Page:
How can the passenger experience be enhanced throughout the process, from shopping for a ticket to completing the journey? This one question is radically changing the way the airline industry operates. With shifting operating models and cut-throat competition, airlines are under constant pressure to reduce fares to attract customers. Product differentiation and customer experience have become the key sources of competitive advantage.
Airlines are looking for ways to address customer needs and generate additional revenue in the form of ancillary services. Customers can choose a preferred seat with more leg space, priority boarding, additional baggage, meal preferences, onward journey options, customized entertainment, and a lot more. While airlines make such services available, passengers seek more flexibility in how to purchase such services, as well as customization to their preferences. This calls for the ability to view and compare the air travel product – just as we compare products on an e-commerce site.
A Window to an Improved Passenger Experience
New Distribution Capability (NDC) is an initiative backed by the International Air Transport Association (IATA) that looks at streamlining the passenger’s booking experience. According to IATA, more than 60% passengers make their bookings through travel agents. Traditionally, travel agents have accessed ticket information from the global distribution system (GDS). However, with optional services becoming a core part of every fare, travel agents also need to contact the airline for a complete list of optional services. The GDS may provide only a part of the available options, making it difficult for the travel agent to quickly confirm all relevant ancillary services and respond with the fare details to a passenger. Additionally, not having access to a customer’s preferences right at the outset makes it difficult for an airline to customize the offer.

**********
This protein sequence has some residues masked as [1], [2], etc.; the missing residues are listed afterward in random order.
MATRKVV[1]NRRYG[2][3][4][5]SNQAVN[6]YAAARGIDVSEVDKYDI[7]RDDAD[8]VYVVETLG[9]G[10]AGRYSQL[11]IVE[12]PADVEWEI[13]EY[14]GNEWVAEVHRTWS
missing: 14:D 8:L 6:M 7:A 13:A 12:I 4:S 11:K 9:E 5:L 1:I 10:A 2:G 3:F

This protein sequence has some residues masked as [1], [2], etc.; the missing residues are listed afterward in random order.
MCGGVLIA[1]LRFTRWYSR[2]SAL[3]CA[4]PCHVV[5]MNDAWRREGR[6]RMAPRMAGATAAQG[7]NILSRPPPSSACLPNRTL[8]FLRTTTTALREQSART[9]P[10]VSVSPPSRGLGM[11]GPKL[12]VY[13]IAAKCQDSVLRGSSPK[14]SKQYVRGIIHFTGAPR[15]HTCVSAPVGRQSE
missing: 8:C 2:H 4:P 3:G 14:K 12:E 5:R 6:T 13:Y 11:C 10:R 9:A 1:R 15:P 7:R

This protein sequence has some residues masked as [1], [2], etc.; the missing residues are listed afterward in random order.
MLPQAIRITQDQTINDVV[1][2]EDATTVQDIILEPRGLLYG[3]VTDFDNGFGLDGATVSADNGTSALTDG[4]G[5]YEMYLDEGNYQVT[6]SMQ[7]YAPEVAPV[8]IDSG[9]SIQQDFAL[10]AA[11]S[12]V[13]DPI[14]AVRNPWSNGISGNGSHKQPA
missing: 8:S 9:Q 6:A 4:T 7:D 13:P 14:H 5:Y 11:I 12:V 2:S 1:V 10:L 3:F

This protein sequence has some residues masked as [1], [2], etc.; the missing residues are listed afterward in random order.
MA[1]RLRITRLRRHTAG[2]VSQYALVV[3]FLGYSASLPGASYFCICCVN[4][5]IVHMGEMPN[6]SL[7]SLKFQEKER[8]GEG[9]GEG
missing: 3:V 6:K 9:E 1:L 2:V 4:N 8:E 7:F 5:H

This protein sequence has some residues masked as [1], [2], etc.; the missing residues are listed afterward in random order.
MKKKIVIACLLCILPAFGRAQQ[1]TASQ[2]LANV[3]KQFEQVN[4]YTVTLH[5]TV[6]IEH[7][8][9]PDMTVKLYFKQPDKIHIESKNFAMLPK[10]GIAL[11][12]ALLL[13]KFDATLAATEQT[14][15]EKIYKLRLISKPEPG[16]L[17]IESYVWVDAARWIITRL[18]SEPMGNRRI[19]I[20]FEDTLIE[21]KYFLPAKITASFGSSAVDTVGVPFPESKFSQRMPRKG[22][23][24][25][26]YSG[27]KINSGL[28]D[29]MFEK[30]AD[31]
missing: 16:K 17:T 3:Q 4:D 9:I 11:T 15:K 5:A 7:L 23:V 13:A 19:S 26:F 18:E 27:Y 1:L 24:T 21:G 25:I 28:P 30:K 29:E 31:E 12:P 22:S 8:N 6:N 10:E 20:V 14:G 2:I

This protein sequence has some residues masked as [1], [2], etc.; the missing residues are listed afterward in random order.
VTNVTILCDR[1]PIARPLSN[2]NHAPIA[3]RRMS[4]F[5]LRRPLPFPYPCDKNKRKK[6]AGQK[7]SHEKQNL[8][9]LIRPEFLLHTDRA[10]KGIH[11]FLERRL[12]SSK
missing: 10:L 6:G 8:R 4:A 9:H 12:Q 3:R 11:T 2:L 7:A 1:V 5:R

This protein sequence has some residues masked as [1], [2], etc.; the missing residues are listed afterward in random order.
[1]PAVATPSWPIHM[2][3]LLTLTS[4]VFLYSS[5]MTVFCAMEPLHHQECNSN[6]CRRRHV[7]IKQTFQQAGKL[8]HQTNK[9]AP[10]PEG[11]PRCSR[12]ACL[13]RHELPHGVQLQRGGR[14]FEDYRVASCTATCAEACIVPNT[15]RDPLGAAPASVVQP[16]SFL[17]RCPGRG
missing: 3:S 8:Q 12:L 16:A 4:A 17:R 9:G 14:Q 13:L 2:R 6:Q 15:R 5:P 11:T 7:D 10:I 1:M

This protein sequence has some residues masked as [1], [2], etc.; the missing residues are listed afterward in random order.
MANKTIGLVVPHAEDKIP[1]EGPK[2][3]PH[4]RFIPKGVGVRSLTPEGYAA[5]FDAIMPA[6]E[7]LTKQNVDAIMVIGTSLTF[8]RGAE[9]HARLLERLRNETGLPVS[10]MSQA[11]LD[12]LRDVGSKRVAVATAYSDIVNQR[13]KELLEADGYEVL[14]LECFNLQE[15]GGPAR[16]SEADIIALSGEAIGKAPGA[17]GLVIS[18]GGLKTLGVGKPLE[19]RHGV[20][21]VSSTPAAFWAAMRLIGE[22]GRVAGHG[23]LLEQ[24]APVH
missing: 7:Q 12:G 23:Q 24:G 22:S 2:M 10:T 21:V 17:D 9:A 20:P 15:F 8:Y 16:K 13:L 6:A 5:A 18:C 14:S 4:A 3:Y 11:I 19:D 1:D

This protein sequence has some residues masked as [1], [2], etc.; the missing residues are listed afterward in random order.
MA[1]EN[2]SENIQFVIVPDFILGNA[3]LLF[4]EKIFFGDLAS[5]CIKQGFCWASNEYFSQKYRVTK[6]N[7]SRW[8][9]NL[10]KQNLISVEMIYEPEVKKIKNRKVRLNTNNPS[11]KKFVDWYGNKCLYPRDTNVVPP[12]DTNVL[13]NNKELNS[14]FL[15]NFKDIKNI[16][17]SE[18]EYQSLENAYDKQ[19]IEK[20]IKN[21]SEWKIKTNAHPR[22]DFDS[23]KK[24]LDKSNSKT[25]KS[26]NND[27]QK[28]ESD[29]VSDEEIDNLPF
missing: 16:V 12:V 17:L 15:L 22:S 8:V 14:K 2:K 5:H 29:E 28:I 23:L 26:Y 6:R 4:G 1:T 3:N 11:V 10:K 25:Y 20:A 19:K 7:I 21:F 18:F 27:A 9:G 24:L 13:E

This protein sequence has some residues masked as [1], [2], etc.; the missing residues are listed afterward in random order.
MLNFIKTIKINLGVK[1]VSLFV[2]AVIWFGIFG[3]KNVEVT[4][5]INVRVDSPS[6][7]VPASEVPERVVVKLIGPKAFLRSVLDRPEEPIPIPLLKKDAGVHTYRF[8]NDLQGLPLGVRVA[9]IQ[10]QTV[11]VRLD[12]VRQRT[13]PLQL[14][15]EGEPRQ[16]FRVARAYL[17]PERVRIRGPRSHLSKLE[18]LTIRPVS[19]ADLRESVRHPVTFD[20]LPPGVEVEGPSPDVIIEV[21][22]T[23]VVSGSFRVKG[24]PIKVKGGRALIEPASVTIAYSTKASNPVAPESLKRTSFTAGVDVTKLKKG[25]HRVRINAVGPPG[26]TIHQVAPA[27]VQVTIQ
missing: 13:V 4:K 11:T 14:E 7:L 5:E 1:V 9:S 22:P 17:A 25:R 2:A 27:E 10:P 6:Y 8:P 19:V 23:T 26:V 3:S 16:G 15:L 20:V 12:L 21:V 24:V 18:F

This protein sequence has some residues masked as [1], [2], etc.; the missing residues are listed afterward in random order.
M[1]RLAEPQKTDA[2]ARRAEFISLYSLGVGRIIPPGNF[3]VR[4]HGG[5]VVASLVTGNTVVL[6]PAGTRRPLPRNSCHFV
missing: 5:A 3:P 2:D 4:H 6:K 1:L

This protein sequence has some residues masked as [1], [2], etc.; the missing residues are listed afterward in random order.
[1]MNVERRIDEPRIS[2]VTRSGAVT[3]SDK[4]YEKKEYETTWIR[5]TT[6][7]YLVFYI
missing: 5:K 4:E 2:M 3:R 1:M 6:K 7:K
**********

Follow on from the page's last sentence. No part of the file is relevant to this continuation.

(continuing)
The NDC program helps address these issues by bringing a single unified standard to help all stakeholders—airlines, GDS providers, and travel agents—communicate the airline product to the passenger in real time. NDC is not mandatory but airlines will benefit from adopting it. It allows airlines to simplify their back-end processes—fares will be created and returned as offers to the passenger in real time and, therefore, will not require filing of various fares (eliminating filing-error related potential losses). Dynamic and real-time fare offers will also reduce revenue integrity checks, as offers will be in sync with the orders finalized. What’s more, airlines can get access to all passengers’ preferences at the start of the sales cycle, enabling them to offer personalized bundled fare options, thus increasing the potential for ancillary revenue.
In a scenario where an airline cannot provide the fare for the entire route, airlines can choose to obtain fares from their interline partners to provide a combined single fare to the passenger. In this case, the interline rate is predetermined as the fare for the route, thus eliminating the need for proration and the possibility of potential disputes.
Most importantly, NDC will also enable travel agents and travel management companies to compare offers in real time based on fares and value provided. All of this, will help passengers choose a product that not only fits their wallet but also gives them the experience they are looking for.
NDC Adoption Takes Off
As per the IATA’s 2015 pilot report, more than 10 airlines have already delivered live transactions and 16 pilot airlines have shared their results publicly. These airlines have tested various scenarios of NDC modules and validated new sets of ancillaries such as WiFi, meals, lounge access, special services, and duty free. The first deployment included order management messages. For instance, in the case of British Airways, NDC has helped travel agents transparently display and sell airline products and services and ancillaries (such as seating and excess baggage). It has offered customers more options to choose from while they are booking a flight. Technology partners of a few airlines have also initiated changes in their fare distribution systems. The IATA’s focus this year is to have 20 NDC deployments, and understand the challenges and opportunities for corporate buyers and travel management companies.
What kind of experiences have you had with the NDC program implementation? Tell us in the comments section below.